IP and the new Companies Act

February 6, 2024
General | IP Law
Signing documents

The new Companies Act, 71 of 2008 (“the Companies Act”)

The new Companies Act, 71 of 2008 (“the Companies Act”) has been in force for some time which incorporates the recommendations made in King III (“King III”).Whilst neither the Companies Act nor King III refer specifically to Intellectual Property (as Intellectual Property is a valuable and core asset in most companies, particularly in the case of those companies whose very existence and competitive business edge relies on the development of new Intellectual Property and the protection thereof) the proper and accurate identification, valuation, maintenance and protection of Intellectual Property must surely be included in the exercise of the duty of care that directors now owe to the company in terms of the “Standards of directors conduct” that is set out in section 76 of the Companies Act.King III devotes an entire chapter to IT in which it is stated that “...in the exercising their duty of care, directors should ensure that prudent and reasonable steps have been taken in regard to IT governance” (King III p 15): in this regard, King III requires that:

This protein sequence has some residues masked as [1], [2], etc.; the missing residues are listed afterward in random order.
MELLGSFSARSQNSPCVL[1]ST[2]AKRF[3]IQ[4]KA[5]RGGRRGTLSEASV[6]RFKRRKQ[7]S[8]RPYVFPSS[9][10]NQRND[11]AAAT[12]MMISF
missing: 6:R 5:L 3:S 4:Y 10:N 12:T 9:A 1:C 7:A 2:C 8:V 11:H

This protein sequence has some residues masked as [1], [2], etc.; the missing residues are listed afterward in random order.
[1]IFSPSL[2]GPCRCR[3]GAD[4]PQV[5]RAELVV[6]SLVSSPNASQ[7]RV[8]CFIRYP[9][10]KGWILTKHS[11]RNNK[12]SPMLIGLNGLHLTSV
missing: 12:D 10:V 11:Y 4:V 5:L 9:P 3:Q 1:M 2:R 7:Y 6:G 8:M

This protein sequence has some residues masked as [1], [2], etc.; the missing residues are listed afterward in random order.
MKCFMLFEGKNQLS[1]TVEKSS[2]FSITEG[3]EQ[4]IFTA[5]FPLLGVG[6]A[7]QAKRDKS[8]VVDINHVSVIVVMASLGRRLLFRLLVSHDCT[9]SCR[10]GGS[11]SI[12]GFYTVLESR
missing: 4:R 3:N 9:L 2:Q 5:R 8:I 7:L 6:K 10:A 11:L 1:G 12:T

1. The Board should be responsible for IT governance;
  2. IT should be aligned with the performance and sustainability of the company;
  3. IT should be managed in terms of a delegation of responsibility;
  4. IT investment and expenditure should be properly managed;
  5. IT should be part of integrated risk management and be subjected to audit by the risk and audit committee.

The principles set out in section 76 are an attempt by the legislator to “codify” the common law principles of the duty of good care and fiduciary duties of directors and does not relate or refer specifically to Intellectual Property. “IT” however, could very easily be read as “IP”, as the section has been crafted in general terms.Thus, it is our view, the same principles should be applied to the management of Intellectual Property and that companies should, as soon as possible, begin the process set out above. Failing which, Boards of Directors could run the risk of criticism from shareholders and other stakeholders, should their Intellectual Property come under threat with subsequent negative consequences on the company.Directors, be aware and beware...Our specialists in this field, are available to chat through the above and provide you with more detail contact us on info@witzinc.co.za